The seven eyes correlate with God's instructions that the cups on the lampstand be shaped like almond blossoms. The almond was called the 'watchful tree' because it was the first fruit tree to blossom in the spring (thus it 'watched' for spring's appearance when new life appeared). God expanded this metaphore when He spoke to Jeremiah. "Jeremiah, what do you see?" asked the Lord. Jeremiah answered, "I see a branch of the watchful tree." Then the Lord said, "Well seen! I too watch over my word to see it fulfilled." (Jer.1:11-12).

Since John had earlier described the seven spirits as "the angels of the seven churches" (Rv.1:20), his statement here infers that Christ's 'eyes' and 'power' are all brought to a single focus in the seven churches these angels oversee.

The number 'seven' itself is metaphoric and stands for perfection (for complete fulfillment). That is why, when we read the Holy Spirit's admonition to these seven churches, we see ourselves as well as all the other members of Christianity in John's address. The Holy Spirit meant Christ's words for all of us -- no one is left out. The seven churches describe the totality of Christianity on the planet. From the largest to the smallest -- every church in the Christian faith.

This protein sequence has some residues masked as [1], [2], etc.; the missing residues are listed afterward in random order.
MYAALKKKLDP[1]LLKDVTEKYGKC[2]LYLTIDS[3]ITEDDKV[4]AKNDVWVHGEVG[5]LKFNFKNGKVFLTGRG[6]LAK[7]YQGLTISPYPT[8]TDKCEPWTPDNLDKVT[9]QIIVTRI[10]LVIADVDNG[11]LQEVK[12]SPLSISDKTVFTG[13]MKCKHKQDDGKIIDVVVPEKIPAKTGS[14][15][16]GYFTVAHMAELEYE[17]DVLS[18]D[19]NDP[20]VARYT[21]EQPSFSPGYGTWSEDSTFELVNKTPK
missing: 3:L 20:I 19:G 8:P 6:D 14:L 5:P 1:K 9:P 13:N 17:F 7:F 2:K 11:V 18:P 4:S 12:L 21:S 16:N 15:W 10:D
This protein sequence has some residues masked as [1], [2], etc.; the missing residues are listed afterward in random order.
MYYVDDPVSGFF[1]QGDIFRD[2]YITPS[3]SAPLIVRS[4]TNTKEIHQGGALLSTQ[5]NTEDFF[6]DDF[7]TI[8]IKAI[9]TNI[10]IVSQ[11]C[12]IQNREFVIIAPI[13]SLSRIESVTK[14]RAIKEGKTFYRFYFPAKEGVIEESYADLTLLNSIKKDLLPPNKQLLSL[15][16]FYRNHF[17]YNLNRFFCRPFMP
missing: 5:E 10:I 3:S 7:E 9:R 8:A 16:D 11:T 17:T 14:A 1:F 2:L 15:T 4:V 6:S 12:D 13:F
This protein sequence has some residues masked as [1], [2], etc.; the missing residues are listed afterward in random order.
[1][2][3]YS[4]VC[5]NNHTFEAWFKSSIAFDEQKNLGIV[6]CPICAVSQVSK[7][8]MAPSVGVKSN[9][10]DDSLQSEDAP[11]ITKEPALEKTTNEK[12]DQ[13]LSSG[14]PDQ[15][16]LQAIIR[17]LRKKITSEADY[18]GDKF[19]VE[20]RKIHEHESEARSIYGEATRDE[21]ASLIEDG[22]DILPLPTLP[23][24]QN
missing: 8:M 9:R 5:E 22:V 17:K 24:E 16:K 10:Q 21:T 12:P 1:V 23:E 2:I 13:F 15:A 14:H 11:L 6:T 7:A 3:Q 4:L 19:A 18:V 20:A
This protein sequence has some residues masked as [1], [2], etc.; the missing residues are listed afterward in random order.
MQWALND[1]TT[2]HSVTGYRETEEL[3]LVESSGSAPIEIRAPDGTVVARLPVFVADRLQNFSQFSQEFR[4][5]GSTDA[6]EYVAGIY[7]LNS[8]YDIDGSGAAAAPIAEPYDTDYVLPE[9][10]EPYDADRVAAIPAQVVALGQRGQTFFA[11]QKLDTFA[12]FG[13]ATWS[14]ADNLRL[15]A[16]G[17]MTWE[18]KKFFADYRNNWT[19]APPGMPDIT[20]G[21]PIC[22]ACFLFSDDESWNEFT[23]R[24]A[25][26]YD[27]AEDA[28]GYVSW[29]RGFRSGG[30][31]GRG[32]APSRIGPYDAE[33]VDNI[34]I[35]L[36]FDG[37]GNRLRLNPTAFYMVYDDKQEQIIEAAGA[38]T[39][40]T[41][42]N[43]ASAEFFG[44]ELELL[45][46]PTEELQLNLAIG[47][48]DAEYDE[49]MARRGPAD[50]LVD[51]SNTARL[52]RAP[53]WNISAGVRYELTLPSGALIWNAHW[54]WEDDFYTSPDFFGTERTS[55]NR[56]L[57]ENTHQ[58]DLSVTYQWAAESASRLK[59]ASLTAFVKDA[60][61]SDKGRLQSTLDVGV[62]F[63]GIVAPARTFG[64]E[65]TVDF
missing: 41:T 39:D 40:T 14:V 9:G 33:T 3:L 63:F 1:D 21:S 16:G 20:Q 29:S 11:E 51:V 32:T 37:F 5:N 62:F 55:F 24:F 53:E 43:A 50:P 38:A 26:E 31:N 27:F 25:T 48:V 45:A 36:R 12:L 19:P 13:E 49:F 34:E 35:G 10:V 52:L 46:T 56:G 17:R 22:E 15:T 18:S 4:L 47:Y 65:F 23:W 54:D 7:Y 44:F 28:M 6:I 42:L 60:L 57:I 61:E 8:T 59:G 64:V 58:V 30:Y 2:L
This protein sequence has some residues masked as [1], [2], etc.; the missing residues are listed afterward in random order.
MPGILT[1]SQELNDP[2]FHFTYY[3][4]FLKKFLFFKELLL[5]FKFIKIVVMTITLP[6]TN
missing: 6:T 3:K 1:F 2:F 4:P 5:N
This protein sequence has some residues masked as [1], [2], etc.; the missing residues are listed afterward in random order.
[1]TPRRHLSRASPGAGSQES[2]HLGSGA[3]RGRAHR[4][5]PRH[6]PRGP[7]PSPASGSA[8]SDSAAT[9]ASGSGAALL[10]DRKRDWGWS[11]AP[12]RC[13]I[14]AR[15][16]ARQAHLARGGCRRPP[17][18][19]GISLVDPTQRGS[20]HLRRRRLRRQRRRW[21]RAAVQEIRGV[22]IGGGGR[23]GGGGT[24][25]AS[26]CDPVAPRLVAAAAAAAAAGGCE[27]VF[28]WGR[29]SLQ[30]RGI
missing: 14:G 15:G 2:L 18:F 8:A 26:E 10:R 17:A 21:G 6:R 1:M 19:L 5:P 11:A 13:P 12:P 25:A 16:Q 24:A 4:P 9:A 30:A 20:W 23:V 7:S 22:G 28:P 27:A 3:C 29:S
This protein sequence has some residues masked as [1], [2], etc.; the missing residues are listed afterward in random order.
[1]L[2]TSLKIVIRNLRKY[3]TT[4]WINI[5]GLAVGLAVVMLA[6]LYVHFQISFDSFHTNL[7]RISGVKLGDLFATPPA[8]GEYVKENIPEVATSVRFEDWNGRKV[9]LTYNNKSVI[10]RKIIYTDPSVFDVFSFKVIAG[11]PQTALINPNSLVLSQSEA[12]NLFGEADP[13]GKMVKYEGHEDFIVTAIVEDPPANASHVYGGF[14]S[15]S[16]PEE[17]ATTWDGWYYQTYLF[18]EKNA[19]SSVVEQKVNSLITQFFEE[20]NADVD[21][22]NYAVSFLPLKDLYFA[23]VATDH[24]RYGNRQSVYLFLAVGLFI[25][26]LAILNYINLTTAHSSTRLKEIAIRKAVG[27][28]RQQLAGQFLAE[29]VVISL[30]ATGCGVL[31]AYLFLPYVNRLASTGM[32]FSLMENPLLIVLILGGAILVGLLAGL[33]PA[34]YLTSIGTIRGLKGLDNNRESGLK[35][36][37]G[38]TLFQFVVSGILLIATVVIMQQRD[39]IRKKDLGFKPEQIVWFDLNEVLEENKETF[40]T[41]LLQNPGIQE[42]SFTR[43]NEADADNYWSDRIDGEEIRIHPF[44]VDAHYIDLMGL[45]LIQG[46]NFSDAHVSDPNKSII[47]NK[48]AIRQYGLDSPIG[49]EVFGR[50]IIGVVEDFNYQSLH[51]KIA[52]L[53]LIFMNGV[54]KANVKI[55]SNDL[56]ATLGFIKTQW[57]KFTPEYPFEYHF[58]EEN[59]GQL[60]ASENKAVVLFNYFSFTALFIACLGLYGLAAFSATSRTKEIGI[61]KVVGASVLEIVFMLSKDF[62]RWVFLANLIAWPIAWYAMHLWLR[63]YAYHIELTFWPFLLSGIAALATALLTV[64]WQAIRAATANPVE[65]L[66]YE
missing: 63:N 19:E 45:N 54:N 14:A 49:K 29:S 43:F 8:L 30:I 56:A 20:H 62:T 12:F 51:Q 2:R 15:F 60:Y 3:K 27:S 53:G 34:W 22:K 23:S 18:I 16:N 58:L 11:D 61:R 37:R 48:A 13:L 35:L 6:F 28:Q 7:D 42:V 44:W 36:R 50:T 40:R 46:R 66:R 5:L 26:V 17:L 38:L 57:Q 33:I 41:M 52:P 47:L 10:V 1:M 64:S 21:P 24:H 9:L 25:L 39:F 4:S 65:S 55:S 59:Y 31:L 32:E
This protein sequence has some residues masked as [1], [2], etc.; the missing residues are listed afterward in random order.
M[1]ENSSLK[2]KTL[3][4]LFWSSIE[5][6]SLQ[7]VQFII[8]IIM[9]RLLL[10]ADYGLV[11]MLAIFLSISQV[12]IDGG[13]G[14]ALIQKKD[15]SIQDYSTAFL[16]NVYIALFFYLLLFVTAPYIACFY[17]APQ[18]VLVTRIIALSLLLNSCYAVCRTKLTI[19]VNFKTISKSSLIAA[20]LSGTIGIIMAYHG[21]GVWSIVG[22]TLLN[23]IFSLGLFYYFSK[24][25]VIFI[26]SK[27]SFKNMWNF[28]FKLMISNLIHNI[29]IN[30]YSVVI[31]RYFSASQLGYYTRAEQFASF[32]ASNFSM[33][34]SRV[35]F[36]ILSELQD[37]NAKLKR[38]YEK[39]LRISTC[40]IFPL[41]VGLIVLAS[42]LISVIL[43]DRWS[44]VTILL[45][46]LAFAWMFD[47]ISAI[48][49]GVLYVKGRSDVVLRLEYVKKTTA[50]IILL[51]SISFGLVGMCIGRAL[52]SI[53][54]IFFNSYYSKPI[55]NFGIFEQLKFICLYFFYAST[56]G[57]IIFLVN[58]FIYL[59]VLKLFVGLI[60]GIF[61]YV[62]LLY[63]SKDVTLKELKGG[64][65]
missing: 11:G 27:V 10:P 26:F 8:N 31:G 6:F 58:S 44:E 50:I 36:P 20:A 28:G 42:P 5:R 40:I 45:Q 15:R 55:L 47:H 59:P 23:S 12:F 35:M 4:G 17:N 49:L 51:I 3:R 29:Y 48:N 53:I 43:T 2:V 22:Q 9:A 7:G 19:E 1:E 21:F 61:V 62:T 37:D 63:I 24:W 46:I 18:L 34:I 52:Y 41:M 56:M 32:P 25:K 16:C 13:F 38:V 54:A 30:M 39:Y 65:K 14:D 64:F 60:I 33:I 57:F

The unity of the Hebrew lampstand (the perfect equality in its construction that Moses insisted upon) is the Holy Spirit's way of showing us that God has no favorites -- that all churches in Jesus enjoy the same favor since each one has its own specific part of the darkness to illuminate.

Each church expands Christ's proclamation deeper into the world, so that the Lord's light can reach into every part of the darkness, thus allowing the Holy Spirit to search through the murkiest shadows of the world for the lost people of God.

In the spread of this preaching, God's Church has not grown haphazardly. The Holy Spirit has built these 'seven' lighthouses of Christian faith precisely the way God instructed. Yet they, themselves are not faultless. John's whole address to this lampstand of churches in the Book of Revelations consists of seven congratulations mixed with stern warnings for improvement.

The churches have been given a divine responsibility to preach God's word exactly as stated and to insist on it. Those that stray from this directive become subject to the warning.